Lorenzo made a noise of part protest, part startled fear. He probably imagined his neck in place of the painting. “Eoin, don’t do that. It’s still good work.”

Tossing the broken pieces on the floor, Eoin gave him his back. “‘Good’ isn’t my goal.” He ran his hand over the stubble growing on his head. He’d have to shave it off again soon. “I want to be known as great. I just don’t know how to achieve it.”

“What would you like them to sense when they look at your paintings?” At least the annoying human was trying to help him, but Eoin wasn’t in any mood to express his gratitude.

“I don’t know. Anything besides terror. I can do that without the help of paint.” He twisted to glare at Lorenzo. “What do you want to feel when you look at them?”

Lorenzo frowned. “Something good.”

“Like?”

“Try love. That works for everything. Everyone wants to be loved.”

“Fuck.” He kicked the closest easel and sent another of his paintings to the floor. “Might as well ask me to paint faith or God.” He stormed toward the exit.

“What about your paintings?” Lorenzo called after him.

“Burn them.” Burn them all. He pulled a cigarette from his shirt pocket and lit it with his breath.



Chapter Two

 

 

 

Only one block separated Angie from her workplace. Her lungs burned. No matter how much air she sucked in, there didn’t seem to be enough oxygen.

A tall, slim man smoking a cigarette watched her from half a block away.

How did she notice him in her state of asphyxiation? Because his pale, blue gaze cut across the distance and met hers with such intense fury that it scorched her retinas.

She slowed her pace, glancing over her shoulder, but saw no one. Why was she the focus of his death glare? Maybe he was friends with the jackass in the truck who’d cat-called her and didn’t appreciate her attempt at sign language? If so, he could take a number and get in line with all the other things wanting to destroy her life today.

As Angie jogged closer, she couldn’t help but notice the brightly colored tats peeking out from under his long-sleeved dress shirt. His business attire looked out of place with his shaved head and a cigarette hanging from his lips. He’d never be the poster boy for GQ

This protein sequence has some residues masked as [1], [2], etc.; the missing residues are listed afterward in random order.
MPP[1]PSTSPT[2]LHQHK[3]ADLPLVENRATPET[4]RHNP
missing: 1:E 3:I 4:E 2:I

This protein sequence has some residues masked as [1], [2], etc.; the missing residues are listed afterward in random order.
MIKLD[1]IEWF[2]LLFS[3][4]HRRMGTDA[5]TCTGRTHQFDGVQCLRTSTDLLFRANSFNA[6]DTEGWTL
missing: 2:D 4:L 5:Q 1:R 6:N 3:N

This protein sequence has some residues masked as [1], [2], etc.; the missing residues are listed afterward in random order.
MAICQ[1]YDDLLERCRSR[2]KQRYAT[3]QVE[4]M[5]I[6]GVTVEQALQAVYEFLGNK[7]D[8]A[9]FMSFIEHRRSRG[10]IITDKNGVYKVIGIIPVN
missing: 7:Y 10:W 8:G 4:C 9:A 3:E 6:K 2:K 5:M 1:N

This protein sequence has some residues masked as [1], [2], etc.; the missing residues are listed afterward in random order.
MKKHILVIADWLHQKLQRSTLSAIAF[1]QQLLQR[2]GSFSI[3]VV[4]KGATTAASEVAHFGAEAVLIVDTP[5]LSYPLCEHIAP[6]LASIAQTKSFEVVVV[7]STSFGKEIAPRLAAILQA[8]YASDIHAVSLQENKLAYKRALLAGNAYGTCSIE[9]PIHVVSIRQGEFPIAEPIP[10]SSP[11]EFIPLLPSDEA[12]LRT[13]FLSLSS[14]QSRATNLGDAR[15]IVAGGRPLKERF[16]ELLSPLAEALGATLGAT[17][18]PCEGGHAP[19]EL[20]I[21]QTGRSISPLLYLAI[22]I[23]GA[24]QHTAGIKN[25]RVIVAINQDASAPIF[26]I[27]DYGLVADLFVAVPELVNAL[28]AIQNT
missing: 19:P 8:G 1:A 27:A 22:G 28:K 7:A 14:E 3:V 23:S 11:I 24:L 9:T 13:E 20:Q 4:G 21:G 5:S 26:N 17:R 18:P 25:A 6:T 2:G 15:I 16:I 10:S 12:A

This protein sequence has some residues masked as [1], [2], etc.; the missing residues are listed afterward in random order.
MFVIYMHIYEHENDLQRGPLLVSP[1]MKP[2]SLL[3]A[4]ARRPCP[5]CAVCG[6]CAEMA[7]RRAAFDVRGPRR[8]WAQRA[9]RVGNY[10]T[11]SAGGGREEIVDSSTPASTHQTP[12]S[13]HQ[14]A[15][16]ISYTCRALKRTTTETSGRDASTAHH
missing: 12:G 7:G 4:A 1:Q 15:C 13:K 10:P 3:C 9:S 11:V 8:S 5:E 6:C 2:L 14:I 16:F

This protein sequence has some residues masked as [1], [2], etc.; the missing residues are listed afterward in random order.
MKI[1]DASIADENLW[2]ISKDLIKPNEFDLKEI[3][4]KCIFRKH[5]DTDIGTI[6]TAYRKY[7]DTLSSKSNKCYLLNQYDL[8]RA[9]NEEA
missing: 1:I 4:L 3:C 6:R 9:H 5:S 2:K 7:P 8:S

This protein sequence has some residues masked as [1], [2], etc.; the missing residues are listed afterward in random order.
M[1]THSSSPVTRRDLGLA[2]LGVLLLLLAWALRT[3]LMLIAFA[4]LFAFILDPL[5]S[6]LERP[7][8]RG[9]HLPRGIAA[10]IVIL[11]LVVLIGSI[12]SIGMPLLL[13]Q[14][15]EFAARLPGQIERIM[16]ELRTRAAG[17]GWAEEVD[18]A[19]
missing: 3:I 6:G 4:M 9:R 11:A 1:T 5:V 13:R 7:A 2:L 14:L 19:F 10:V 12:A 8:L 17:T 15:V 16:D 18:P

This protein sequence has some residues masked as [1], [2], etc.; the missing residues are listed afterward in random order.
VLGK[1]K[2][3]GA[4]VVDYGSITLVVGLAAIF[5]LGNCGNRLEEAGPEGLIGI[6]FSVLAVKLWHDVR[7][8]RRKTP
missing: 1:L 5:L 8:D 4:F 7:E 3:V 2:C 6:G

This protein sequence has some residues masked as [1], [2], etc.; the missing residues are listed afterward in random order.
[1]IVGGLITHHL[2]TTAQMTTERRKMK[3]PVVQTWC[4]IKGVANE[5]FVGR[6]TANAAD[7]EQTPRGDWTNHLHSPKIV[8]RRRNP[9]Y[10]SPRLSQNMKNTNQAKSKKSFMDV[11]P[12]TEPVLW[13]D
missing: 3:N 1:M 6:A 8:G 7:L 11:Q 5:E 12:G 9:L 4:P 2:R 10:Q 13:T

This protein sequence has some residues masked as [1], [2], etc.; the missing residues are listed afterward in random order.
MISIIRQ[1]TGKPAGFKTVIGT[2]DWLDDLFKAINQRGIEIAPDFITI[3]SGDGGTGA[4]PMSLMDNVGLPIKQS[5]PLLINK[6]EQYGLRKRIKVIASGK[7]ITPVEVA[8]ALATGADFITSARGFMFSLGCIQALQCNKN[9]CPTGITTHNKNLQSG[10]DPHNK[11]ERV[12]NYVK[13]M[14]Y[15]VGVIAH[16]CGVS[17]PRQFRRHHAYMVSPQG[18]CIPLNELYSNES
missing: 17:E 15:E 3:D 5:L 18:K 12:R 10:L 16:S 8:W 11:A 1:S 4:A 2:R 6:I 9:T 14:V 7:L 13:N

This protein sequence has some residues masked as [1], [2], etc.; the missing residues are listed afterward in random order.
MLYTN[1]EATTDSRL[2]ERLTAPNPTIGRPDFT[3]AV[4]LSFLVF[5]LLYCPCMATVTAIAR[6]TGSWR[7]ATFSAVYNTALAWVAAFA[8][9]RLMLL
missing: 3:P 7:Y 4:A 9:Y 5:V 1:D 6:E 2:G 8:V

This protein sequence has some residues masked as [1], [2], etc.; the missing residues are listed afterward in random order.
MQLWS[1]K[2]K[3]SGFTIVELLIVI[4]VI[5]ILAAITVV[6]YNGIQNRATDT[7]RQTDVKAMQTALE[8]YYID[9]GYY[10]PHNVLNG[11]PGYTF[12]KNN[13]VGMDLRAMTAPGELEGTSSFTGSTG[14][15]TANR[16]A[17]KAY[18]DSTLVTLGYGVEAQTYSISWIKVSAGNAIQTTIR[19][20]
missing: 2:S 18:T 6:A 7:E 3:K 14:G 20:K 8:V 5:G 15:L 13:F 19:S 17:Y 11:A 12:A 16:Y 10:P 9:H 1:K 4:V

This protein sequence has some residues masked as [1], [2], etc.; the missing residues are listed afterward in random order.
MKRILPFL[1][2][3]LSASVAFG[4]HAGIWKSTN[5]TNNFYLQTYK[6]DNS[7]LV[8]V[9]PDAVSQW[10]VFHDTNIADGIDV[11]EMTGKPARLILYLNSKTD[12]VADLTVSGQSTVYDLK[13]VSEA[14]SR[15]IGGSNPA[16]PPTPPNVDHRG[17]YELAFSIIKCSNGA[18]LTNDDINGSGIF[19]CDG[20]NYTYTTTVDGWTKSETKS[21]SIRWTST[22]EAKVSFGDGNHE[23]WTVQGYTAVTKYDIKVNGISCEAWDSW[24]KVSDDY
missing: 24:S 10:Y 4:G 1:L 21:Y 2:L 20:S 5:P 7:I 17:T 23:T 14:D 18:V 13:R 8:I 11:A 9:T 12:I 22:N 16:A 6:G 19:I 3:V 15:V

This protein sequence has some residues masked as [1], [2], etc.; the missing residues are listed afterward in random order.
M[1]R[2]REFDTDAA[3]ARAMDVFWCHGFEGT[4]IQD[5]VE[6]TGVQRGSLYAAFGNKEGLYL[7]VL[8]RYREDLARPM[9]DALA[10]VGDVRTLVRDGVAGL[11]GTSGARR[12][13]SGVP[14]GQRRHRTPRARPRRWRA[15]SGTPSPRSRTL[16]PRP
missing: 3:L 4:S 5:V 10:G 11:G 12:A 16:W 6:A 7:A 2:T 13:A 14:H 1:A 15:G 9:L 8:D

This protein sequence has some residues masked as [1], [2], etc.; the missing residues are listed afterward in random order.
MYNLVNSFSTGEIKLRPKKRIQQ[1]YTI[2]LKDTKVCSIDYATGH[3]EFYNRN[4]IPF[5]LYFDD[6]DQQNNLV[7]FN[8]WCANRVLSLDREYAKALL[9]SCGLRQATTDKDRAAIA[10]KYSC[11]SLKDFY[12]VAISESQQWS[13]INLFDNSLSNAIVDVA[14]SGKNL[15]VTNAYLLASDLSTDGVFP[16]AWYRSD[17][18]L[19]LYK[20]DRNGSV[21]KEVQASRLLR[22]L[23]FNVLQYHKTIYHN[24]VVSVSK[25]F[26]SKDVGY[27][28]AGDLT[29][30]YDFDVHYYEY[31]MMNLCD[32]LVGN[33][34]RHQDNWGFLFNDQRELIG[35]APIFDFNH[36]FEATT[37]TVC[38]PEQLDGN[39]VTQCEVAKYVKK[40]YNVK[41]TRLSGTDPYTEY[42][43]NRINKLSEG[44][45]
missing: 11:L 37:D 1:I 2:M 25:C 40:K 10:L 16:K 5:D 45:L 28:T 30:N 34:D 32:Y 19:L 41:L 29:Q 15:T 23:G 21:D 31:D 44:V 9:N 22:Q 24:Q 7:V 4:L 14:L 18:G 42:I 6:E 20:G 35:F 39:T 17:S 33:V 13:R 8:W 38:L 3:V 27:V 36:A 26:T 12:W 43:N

Magazine,
but he sure fit her bad boy fantasies.

He strode into her path, blocking her way. “What are you doing here?”

She tried to brake, but flip-flops weren’t made to stop on a dime. The front ends folded under and she scraped the tips of her toes along the concrete sidewalk. “Mother fucker, son of a bitch…” She hopped on one foot to rub her bloody toes, then repeated the process on the other foot. “What’s wrong with you?” She planted her hands on his chest and shoved, propelling herself backward.

Pinwheeling her arms, she caught her balance. Great, a supernatural. She had a better chance of pushing the Hanover Tower.

He grabbed her upper arm and yanked her kissing-close. “Don’t do that again.”

Her blood smeared across his white shirt where she’d laid her dirty hands. She couldn’t help but notice a small blue symbol tattooed by his left eye. From this angle, she couldn’t see the design completely.

Try as she might, she couldn’t jerk her arms free. Her heart hammered. “Let go.” She glanced around for help, but no one seemed to want to meet her desperate stare. They crossed the street, gazes glued to the ground. The pedestrian population thinned out quickly as many of them found stores they just had to enter. The scent of fear filled the air and only some of it was hers.

“What are you doing in my city?” His whispered question sent chills down her spine.

“Your city? No one owns New Port.” Oh God, she couldn’t stop her mouth. All she had to do was apologize profusely for whatever imagined transgressions and he’d most likely let her go. Angie stared at the shaved dark stubble on his head, since she couldn’t take his penetrating glare. He kept his hair cropped real close. Almost like velvet. She caught her hand before she reached to touch him. Her senses said he was some sort of shifter, but she couldn’t tell what. She suspected she had a little supernatural blood in her lineage, so her skills were limited. Definitely not werewolf. Her ties to the pack were close enough that she knew them at least by sight.

Unfortunately, humans didn’t hold the monopoly on criminals. Supernaturals had them too and Ryota had shown her how to best defend herself. She slid her free hand into her front pocket. “I said,
let me go
.” She gave her arm another jerk.

He gave her a condescending smile that would have frozen the Eastern Ocean. “Or what?”

She withdrew her hand, aimed at his face, and pulled the trigger on her pepper spray, remembering at the last moment to close her own eyes and mouth.

He let go and roared an inhuman sound. The noise rattled the windows. She thanked God that she’d emptied her bladder before setting the kitchen on fire.

Shit, shit, shit.